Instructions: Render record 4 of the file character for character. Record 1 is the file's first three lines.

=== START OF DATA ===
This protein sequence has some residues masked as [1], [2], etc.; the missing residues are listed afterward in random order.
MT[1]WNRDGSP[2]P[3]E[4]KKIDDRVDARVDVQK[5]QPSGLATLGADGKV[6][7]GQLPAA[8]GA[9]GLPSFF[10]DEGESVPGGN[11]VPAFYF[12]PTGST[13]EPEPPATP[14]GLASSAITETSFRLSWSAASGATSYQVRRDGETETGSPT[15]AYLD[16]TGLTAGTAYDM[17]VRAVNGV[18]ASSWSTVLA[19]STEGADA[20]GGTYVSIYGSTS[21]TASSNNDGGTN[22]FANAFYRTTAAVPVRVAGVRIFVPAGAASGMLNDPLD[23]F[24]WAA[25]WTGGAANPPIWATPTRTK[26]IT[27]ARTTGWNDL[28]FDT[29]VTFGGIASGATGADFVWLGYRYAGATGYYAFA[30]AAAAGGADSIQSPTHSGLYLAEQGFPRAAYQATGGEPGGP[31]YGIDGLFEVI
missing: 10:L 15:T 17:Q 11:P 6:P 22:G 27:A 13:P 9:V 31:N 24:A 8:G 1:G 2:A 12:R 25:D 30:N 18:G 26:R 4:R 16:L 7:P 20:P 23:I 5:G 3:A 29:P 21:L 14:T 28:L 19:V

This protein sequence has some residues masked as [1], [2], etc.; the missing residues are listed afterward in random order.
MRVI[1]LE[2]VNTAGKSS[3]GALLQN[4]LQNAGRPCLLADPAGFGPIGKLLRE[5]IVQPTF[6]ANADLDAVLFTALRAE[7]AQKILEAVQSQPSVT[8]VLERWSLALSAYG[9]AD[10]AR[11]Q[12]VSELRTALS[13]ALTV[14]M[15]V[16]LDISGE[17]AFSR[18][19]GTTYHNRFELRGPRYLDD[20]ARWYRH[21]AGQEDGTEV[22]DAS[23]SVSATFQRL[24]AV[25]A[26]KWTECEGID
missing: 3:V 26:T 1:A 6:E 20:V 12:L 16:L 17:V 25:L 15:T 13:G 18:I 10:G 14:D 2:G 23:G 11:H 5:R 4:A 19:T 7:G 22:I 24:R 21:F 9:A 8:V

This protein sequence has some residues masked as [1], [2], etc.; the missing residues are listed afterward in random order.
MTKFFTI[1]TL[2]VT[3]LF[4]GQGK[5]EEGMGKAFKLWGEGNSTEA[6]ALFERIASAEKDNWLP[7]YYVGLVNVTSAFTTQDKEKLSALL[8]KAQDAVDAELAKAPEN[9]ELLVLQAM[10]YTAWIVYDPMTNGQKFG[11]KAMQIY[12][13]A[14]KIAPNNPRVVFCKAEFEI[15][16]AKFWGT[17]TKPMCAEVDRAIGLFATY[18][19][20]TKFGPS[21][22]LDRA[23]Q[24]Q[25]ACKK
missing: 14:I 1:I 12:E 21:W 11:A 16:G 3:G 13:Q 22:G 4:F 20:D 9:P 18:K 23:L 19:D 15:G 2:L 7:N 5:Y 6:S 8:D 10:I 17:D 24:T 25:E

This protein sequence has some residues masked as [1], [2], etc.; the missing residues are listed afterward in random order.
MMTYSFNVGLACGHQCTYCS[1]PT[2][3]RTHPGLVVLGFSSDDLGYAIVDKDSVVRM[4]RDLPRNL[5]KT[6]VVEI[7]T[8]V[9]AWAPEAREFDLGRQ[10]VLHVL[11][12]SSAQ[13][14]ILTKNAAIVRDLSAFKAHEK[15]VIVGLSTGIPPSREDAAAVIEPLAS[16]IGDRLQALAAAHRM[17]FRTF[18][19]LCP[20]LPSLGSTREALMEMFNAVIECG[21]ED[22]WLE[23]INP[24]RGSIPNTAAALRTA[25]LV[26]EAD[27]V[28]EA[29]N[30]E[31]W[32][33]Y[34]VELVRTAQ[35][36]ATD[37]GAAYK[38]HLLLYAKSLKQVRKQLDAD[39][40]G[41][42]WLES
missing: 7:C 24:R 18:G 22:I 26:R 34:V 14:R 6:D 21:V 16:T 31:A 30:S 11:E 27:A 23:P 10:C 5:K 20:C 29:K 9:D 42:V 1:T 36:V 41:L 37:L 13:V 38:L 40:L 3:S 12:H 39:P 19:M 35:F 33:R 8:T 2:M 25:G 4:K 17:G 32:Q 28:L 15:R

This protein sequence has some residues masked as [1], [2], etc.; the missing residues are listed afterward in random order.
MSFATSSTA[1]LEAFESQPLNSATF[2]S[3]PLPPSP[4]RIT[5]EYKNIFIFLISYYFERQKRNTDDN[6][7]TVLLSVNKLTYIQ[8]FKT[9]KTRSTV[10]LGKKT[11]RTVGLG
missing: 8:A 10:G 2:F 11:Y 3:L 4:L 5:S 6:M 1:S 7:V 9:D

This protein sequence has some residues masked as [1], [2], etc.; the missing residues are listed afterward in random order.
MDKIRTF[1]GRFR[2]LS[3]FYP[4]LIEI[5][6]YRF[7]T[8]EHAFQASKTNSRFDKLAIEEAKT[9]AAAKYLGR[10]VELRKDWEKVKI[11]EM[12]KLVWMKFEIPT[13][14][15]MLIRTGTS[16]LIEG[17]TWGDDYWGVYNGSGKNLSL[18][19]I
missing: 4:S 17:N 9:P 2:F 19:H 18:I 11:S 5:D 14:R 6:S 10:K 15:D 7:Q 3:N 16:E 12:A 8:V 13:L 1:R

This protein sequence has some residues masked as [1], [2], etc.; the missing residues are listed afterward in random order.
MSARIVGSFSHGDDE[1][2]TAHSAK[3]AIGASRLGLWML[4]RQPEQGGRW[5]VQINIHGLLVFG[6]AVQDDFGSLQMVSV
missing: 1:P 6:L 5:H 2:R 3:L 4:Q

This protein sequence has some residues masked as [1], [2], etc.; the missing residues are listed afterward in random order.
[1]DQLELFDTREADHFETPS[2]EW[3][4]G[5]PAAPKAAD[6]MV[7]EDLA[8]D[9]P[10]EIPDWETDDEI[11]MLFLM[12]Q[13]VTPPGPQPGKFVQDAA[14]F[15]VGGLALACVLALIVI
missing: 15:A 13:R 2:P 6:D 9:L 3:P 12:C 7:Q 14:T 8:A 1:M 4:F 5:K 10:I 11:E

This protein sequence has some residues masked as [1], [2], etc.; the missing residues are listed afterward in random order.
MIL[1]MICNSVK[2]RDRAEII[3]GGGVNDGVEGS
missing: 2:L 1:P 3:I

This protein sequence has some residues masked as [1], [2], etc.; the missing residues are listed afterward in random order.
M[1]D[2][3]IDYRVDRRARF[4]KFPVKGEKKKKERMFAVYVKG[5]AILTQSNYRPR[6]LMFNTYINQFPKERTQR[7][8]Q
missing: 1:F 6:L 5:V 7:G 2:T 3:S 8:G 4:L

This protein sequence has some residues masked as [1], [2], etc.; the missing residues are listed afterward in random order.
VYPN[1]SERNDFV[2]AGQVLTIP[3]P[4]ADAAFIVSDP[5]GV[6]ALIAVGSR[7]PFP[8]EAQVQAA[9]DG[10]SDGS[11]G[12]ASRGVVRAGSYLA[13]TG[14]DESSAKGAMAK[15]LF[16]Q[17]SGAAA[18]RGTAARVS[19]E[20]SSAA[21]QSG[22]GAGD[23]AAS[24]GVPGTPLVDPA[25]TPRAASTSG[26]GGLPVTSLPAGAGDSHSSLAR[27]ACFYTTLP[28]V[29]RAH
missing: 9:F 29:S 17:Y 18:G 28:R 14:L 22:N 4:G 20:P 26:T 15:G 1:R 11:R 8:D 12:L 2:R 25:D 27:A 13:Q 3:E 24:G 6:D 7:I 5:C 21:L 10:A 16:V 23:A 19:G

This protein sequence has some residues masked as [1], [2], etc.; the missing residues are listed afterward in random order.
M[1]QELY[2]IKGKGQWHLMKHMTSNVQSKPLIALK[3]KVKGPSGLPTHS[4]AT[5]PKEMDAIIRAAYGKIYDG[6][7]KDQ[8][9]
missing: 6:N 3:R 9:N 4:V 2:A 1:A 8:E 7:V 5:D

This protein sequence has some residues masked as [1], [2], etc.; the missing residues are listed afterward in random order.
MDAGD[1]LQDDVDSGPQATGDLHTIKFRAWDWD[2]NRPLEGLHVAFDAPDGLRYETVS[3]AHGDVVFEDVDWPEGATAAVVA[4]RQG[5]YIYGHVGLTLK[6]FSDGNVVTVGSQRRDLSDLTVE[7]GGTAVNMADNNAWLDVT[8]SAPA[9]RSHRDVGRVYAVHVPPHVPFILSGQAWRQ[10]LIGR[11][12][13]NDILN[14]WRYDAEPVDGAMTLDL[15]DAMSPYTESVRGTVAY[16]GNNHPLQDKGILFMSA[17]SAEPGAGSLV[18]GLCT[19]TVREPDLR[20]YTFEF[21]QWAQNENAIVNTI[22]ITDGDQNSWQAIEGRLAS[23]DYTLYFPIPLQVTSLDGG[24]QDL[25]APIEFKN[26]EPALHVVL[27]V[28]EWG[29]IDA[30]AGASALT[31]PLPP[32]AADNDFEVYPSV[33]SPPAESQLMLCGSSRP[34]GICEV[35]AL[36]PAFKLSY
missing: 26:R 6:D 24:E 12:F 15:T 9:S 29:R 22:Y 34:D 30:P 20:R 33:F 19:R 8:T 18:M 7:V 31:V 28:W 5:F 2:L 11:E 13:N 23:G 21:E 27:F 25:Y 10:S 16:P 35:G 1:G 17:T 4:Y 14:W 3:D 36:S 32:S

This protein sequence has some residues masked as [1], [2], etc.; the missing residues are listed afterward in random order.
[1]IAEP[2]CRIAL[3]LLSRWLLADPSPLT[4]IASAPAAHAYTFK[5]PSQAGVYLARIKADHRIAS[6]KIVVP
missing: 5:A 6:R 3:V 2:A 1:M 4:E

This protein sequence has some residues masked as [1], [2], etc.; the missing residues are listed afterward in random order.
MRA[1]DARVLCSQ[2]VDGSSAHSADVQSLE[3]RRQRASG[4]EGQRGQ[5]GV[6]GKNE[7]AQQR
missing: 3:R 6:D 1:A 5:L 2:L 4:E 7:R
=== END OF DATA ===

This protein sequence has some residues masked as [1], [2], etc.; the missing residues are listed afterward in random order.
MMTYSFNVGLACGHQCTYCS[1]PT[2][3]RTHPGLVVLGFSSDDLGYAIVDKDSVVRM[4]RDLPRNL[5]KT[6]VVEI[7]T[8]V[9]AWAPEAREFDLGRQ[10]VLHVL[11][12]SSAQ[13][14]ILTKNAAIVRDLSAFKAHEK[15]VIVGLSTGIPPSREDAAAVIEPLAS[16]IGDRLQALAAAHRM[17]FRTF[18][19]LCP[20]LPSLGSTREALMEMFNAVIECG[21]ED[22]WLE[23]INP[24]RGSIPNTAAALRTA[25]LV[26]EAD[27]V[28]EA[29]N[30]E[31]W[32][33]Y[34]VELVRTAQ[35][36]ATD[37]GAAYK[38]HLLLYAKSLKQVRKQLDAD[39][40]G[41][42]WLES
missing: 7:C 24:R 18:G 22:I 26:R 34:V 14:R 6:D 21:V 16:T 31:A 30:S 11:E 27:A 23:P 10:C 5:K 20:C 29:K 9:D 42:V 1:T 36:V 41:L 37:L 13:V 38:L 40:L 3:S 12:H 39:P 19:M 35:F 33:R 8:T 2:M 25:G 4:K 17:G 32:Q 28:L 15:R